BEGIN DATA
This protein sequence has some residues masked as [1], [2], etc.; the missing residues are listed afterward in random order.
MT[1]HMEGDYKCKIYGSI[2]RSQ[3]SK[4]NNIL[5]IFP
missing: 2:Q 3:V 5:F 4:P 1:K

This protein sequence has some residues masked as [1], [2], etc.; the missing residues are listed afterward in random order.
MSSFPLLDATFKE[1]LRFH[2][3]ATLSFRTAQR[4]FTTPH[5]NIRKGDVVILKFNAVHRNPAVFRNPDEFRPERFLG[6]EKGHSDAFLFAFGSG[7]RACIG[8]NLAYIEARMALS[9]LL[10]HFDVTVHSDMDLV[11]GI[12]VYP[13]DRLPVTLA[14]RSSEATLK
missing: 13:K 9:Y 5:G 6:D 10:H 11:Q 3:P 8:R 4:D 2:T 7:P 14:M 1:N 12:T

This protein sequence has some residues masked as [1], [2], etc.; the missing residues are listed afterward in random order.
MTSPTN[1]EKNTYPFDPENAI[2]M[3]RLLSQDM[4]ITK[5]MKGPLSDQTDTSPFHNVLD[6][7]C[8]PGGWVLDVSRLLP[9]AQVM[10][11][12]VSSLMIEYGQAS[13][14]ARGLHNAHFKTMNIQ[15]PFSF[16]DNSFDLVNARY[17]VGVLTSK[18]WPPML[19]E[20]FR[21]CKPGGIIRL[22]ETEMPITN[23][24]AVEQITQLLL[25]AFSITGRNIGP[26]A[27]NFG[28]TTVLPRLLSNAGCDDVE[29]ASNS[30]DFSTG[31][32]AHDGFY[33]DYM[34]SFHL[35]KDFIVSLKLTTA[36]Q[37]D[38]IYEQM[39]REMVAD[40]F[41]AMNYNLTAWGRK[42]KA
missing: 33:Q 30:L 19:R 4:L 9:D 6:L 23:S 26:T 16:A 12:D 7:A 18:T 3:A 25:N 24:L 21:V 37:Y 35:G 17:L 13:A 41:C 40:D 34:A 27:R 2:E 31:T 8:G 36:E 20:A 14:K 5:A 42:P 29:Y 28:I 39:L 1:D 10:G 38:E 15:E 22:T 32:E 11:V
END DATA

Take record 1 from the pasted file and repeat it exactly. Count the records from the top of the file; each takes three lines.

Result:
This protein sequence has some residues masked as [1], [2], etc.; the missing residues are listed afterward in random order.
MT[1]HMEGDYKCKIYGSI[2]RSQ[3]SK[4]NNIL[5]IFP
missing: 2:Q 3:V 5:F 4:P 1:K